Sometimes things are just not as advertized. This movie is one of them. It has a few good scenes. One of the better ones can be viewed above. It also has a boat load of the F word and the S word, and some absolutely grotesque violence scenes, including one in a church in Kentucky, supposedly. We folks don’t behave like that in church, not even in the snake handling churches— honest. I understand that this movie is something of… Read more

It is the conclusion of Richard Hays that we “must learn to read Israel’s Scriptures not only through the filtering lens of modern critical methods, but also through the eyes of John and other authors of the canonical Gospels” (p. 93). Thus “the hermeneutical key to this intertextual dialectic is the practice of figural reading: the discernment of unexpected patterns of correspondence between earlier and later events or persons within a continuous temporal stream.” Such a reading is only possible,… Read more” title=”Finding Jesus” Read more

When you are dealing with a docu-drama, sometimes it’s hard to get the balance right between education and what is dramatically effective on the screen. The first episode of Finding Jesus was indeed well filmed, the cinematography was excellent, and it involved a nice array of voices as the talking heads interspersed between the recreations of the scenes related to the burial shroud of Jesus. Obviously, the focus was on the shroud, now called the shroud of Turin. There was… Read more

12) In the second volume of the Lightfoot Legacy series, the volume on the Gospel of John to be published next year, Lightfoot says almost exactly the same thing you do about Jesus as Temple and the fulfillment of the Festivals etc. and about the backwards reading of the Scriptures as exhibited in John as well. It is interesting as well that he insists as you do on p. 131 n. 24 that the backwards reading does not negate the… Read more

10) I would like to suggest a dictum, and get your reaction— No backward reading of the OT that violates or contradicts a forward reading of the meaning in the OT text is found in the NT. Yes, or no? ***Here, Ben, I think you are “leading the witness.” I have not made an argument for the dictum that you suggest. It is such a broad generalization that I would hesitate to affirm it without a great deal more careful… Read more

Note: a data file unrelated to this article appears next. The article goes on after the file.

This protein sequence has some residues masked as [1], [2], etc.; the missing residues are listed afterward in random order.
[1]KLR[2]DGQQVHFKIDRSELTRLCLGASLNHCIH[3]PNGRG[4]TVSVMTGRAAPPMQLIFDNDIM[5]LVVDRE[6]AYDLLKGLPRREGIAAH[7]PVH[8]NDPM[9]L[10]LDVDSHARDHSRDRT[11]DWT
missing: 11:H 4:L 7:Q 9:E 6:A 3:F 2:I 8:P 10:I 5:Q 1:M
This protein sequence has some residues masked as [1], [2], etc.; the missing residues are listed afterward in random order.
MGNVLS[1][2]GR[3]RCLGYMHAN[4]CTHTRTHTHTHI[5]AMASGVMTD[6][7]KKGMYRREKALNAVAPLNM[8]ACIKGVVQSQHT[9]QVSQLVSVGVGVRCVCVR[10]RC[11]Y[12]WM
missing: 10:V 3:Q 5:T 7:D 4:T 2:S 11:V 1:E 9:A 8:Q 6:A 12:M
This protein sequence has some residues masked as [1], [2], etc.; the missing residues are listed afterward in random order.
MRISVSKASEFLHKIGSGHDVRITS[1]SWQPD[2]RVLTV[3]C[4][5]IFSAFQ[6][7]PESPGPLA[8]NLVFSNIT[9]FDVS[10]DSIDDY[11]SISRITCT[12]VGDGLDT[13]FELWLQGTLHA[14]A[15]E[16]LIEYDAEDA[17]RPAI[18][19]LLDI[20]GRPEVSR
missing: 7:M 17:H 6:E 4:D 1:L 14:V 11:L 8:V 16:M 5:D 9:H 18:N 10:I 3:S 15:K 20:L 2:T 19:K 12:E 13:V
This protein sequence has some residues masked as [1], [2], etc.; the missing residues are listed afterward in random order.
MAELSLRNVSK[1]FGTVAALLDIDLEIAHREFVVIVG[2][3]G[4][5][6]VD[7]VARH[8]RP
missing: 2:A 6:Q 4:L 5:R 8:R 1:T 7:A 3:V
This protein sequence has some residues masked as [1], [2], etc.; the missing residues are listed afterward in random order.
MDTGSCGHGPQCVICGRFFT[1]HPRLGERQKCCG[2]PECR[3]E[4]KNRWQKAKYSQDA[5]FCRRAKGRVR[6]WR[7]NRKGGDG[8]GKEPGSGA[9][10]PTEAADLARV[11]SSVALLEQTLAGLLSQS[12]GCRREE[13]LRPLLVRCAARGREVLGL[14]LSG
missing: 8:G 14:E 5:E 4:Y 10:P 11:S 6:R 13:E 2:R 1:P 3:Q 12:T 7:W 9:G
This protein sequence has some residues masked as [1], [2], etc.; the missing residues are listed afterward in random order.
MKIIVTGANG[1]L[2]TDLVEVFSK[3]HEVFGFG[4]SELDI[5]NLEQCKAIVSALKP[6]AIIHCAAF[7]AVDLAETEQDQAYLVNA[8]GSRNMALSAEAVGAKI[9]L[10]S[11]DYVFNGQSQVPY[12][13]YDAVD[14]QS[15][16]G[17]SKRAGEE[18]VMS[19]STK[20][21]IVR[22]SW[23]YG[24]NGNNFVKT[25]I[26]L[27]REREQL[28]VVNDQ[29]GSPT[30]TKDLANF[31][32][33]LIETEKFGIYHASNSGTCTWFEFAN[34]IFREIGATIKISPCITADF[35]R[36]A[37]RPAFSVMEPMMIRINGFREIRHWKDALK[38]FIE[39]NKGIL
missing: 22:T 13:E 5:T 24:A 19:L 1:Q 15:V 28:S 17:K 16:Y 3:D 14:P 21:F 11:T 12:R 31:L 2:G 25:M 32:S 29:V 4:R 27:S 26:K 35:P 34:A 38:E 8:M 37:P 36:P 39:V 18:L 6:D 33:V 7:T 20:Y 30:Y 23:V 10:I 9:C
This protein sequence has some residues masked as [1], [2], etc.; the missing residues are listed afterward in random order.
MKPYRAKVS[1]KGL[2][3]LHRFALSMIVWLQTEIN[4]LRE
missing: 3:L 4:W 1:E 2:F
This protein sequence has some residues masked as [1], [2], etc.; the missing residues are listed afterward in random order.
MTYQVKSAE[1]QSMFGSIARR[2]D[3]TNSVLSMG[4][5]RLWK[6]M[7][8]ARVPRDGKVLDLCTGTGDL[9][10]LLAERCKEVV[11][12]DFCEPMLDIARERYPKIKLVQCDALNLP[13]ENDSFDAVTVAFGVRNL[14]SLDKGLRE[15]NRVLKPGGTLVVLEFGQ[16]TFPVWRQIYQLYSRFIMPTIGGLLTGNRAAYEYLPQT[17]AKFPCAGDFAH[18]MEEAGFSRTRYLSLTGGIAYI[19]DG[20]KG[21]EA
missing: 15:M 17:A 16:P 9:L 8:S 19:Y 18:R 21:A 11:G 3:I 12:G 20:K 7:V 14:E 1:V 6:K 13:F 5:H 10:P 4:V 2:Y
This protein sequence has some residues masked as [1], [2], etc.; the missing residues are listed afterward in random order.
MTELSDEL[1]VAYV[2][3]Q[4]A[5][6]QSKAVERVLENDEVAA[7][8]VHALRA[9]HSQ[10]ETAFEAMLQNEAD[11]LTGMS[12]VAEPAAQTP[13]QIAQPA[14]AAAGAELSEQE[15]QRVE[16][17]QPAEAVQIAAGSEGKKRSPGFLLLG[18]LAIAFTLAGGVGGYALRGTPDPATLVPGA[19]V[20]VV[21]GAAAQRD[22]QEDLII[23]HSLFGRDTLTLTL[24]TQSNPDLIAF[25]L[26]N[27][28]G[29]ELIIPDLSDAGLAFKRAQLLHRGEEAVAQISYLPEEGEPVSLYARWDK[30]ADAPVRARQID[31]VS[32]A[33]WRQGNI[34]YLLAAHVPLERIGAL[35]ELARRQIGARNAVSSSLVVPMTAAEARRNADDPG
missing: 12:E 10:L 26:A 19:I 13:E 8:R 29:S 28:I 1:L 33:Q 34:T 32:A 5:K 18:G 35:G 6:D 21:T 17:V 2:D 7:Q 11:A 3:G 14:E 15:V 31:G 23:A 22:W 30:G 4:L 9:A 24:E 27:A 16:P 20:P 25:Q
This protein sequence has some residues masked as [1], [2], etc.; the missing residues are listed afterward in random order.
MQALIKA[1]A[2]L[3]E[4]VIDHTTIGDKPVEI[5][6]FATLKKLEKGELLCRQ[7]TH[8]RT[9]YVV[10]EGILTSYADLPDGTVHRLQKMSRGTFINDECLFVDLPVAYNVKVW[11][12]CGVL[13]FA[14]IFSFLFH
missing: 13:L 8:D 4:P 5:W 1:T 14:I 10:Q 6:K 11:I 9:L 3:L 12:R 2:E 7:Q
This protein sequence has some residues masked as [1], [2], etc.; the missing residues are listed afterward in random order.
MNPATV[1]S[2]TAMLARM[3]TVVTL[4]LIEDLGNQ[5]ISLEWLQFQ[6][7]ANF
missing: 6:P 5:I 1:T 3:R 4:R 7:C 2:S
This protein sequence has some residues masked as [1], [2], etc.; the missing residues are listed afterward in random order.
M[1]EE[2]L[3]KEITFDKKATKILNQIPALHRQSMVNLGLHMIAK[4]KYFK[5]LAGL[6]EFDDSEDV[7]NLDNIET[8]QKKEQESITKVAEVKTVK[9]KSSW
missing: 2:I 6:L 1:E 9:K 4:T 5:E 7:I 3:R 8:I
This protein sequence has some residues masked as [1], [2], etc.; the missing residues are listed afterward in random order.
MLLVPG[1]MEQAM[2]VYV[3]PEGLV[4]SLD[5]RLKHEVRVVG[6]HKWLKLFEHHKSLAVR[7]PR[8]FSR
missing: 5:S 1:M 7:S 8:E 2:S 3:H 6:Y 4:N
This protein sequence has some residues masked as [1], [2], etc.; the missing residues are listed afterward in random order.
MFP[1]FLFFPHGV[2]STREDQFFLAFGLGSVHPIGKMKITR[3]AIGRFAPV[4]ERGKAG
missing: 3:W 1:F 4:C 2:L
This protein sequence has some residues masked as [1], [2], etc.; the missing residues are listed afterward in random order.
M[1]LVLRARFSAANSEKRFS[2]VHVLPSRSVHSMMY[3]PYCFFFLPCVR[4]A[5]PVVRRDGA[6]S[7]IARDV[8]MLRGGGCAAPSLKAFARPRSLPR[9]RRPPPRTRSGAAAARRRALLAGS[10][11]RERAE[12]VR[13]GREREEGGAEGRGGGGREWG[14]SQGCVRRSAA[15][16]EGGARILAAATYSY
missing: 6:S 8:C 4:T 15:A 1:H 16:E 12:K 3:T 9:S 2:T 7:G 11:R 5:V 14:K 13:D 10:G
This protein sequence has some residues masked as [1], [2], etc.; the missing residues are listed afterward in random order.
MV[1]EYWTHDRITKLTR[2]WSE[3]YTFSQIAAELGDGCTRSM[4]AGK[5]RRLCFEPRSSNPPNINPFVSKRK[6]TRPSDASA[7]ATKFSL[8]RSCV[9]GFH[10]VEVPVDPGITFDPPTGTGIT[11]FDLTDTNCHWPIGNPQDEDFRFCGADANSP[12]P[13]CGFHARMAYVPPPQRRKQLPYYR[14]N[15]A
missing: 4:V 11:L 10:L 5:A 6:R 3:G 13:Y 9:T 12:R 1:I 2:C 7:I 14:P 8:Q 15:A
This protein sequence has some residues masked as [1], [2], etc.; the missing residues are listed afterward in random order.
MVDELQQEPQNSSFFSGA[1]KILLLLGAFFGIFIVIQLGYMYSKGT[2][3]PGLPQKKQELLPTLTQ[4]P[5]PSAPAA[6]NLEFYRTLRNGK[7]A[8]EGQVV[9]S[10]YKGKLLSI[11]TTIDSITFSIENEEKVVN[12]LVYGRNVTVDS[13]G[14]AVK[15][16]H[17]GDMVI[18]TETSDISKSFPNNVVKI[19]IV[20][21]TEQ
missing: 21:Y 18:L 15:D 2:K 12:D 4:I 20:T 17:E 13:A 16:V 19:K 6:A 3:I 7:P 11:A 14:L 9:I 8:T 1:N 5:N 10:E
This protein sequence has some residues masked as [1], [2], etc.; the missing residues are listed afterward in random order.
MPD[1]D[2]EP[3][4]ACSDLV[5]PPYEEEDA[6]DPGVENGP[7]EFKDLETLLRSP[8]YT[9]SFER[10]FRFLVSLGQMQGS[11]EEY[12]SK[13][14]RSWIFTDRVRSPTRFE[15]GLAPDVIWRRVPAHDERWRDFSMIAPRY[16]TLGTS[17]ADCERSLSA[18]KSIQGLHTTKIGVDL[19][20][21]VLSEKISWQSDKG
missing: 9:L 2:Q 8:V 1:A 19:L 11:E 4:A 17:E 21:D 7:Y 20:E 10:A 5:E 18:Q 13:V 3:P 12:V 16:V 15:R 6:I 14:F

Is there archaeological evidence that helps us sort out the questions about the historical Jesus? Obviously, I do not yet know how the interviews and story of Jesus has been edited in this series, but we may hope it at least asks the right questions about the interface between faith and facts when it comes to Jesus. It will be worth watching. BW3 Read more

8) One of the issues often raised about Matthew is the difference between prediction and fulfillment, the latter being a much larger category of things. So when Matthew says Is. 7.14 is fulfilled in the story of Jesus, would you take him to mean that it was predicted in Isaiah, or that Isaiah simply said more than he realized, speaking to his own immediate audience, and so Christ is a filling out of the story and a fulfilling of it… Read more

6) At one level you are arguing that if we pay attention to the broader OT contexts of the OT texts that are cited, paraphrased, alluded to or echoed, we will better understand what the Gospel writers are saying about Jesus and his ministry. That would seem to presuppose a very sophisticated audience that has ‘the requisite encyclopedia of reception’ (to use your phrase) for any or all of the canonical Gospels, or at least an audience with a few… Read more

3) What exactly do you mean by figural (or even metaphorical) reading of the OT? How would this differ from say an allegorical reading of the OT or a typological reading of the OT (ala Melchizedek and Christ in Hebrews)? ***See pp. 1-4, 104-05 for definition and discussion of figural reading. Erich Auerbach’s classic treatment of figural reading proposes that “the two poles of a figure are separated in time, but both, being real events or persons, are within temporality.”… Read more

Follow Us!

Browse Our Archives